Vote With Your Fork

Vote With Your Fork

When it comes to food, you have the power to affect change whenever you vote with your fork. 3 times a day, every day of every year, we’re influencing the food system─and even the national and global economy─through the simple act of eating.

vote with your fork
Image by AllThatChessNow from Pixabay

The simple desire to feed my family wholesome, nutritious and delicious food was the driving force that led me first to cooking and later into gardening. The more I learned, the more I could do─and wanted to do─for myself. That compulsion led me down the rabbit hole in pursuit of a more sustainable life, and eventually led me to farming and beekeeping.

Ever since I saw Michael Pollan’s new Netflix series “Cooked“, I’ve been thinking about food (okay, okay, I’ve always been thinking about food, lol). For those who do not recognize the name, Michael Pollan is synonymous with the local food movement. He’s the award-winning author of a number of books about our relationship with nature via food and agriculture. Two of his more popular titles are “The Omnivore’s Dilemma“, and “In Defense of Food“, both of which sit on my bookshelves.

We’re beginning to wake up to the astonishing realization that we have to think about─not just feeding ourselves─but feeding all those other selves that we move through life together with.”

Michael Pollan

The food system is broken

The bald truth of the matter is the food system is broken. Health care costs, climate change, energy independence, and security threats can all be attributed to this flawed system. Most people don’t even realize it’s a problem.

food choices
I have a surprising number of selfies showing me eating…not sure what this says about me.

According to the Carmen G. Gozalez*, food insecurity is caused by poverty, rather than food scarcity. With a global population of 7.2 billion, we currently produce sufficient food to feed a global population of 12-14 billion people. There’s enough food available to supply every person on the planet with approximately 2700 calories per day.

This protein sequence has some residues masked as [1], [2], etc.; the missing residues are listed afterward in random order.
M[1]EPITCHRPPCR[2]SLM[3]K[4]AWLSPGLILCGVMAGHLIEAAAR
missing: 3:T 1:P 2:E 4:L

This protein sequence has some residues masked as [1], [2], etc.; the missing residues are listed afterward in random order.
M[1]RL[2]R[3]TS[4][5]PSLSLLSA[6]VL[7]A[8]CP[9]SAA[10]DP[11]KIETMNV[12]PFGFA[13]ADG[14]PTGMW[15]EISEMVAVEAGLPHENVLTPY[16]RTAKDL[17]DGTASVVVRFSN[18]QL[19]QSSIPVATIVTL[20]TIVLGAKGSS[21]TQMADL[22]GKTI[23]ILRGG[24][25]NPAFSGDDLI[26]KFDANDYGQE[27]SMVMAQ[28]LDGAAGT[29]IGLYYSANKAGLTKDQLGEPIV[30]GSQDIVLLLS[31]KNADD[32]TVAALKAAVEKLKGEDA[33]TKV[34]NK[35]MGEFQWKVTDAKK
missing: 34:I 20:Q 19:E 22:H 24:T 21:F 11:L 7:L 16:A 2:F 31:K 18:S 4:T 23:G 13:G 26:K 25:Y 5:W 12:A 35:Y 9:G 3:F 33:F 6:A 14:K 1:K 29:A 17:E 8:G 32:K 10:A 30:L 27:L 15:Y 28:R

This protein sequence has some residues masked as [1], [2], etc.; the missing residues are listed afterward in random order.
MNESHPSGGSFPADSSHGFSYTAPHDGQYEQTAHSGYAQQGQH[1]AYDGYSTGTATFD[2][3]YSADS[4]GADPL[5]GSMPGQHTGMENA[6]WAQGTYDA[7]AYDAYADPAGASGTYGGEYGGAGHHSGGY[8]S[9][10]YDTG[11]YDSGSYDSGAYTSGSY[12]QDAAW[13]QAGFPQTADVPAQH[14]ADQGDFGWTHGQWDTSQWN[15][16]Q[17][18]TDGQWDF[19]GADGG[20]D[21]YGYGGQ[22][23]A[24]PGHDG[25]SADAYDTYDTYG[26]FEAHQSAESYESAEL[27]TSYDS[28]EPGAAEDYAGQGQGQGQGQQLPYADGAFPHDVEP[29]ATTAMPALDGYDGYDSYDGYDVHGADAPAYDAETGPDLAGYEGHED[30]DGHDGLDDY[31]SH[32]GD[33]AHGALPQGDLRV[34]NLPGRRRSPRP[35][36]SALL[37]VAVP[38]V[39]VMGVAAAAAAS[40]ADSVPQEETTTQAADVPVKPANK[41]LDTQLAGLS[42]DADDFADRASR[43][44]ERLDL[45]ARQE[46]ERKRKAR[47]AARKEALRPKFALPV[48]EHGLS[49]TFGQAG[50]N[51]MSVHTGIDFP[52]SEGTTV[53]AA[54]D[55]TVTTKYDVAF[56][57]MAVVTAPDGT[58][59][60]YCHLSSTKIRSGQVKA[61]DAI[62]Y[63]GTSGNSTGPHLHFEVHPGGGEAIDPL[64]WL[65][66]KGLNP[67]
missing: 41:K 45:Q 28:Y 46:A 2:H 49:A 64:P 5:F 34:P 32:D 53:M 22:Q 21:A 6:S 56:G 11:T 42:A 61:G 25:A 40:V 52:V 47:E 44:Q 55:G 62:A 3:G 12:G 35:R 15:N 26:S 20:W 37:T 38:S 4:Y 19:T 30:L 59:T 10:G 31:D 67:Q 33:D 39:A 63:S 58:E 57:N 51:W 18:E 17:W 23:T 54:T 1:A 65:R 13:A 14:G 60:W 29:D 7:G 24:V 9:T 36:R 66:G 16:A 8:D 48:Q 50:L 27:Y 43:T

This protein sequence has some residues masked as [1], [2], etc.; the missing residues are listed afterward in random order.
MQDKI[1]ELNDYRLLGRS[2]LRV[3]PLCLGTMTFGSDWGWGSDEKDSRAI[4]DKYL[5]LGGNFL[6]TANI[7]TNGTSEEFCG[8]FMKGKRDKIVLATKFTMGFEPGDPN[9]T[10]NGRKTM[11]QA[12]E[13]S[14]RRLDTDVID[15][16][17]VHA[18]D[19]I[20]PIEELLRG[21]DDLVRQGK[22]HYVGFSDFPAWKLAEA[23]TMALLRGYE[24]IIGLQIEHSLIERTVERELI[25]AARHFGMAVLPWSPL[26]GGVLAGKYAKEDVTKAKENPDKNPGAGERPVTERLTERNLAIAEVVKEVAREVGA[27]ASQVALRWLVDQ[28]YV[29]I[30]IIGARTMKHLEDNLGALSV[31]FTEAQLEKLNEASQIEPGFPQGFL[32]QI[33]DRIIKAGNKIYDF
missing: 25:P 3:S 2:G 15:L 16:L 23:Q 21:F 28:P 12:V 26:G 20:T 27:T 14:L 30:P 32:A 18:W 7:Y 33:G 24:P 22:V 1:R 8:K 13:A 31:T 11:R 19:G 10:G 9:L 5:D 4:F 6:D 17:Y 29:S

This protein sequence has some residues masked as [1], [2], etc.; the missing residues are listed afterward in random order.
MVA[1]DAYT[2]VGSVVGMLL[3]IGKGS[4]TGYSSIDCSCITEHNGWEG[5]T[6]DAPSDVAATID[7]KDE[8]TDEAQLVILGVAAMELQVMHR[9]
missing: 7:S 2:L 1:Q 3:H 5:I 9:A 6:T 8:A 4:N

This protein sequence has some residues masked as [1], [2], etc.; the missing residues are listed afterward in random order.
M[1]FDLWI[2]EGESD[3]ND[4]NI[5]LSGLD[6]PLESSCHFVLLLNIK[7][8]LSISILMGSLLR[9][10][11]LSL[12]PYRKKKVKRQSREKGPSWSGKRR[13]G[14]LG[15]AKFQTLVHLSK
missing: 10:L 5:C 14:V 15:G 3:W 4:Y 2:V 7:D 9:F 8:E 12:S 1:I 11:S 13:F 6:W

What’s more, because our food system has been consolidated through industrialization into a few supermarkets and fast-food companies. These corporations have set new standards for the food industry, requiring that food is produced with high standards for quality, but never abiding by workers’ rights. According to the USDA, American farmers are currently receiving only 19-cents for every dollar consumers spend on food. The majority of farm laborers are working 12 and 14 hour days in hazardous conditions for an average of $6.18 according to the US Department of Labor, without benefits or job security.

Similarly, in order to provide the meat available at the supermarket, livestock suffer horrific conditions at concentrated feedlot operations (CFOs). Inhumane practices such as cramming animals together in too-little space leads to stressful, crowded, unsanitary conditions. Painful mutilations such as cutting off the horns of cattle, cutting off the beaks of chickens, and docking the tails of sheep, pigs, and indoor feedlot cattle are routinely performed. Rarely with any sort of anesthetic.

The current system also requires copious amounts of fossil fuels in the form of chemical fertilizers, pesticides, and fuel to transport these foods worldwide. As a result, the agricultural sector is actually contributing more greenhouse gas emissions than our transportation sector.

We’ve even seen a tragic loss of skills, tradition, and community associated with the food system. Many people don’t even know how to cook the variety of foods available to them. In a survey performed in 2015 Americans spend an average of 6.5 hours per week preparing meals, while people in India and the Ukraine spend 13.2 and 13.1 hours. This not only negatively impacts our health, but also our sense of family and our participation in our local community.

How did we get here?

In 1790, before the onslaught of the Industrial Revolution, 95% of the population lived in rural areas of the country. Over the course of the 19th century many people moved to urban areas for work. By the early 1900s, 40% of Americans lived in cities. To meet the growing urban demands food producers increased output, utilizing industrialized methods of mass production that radically transformed the food system.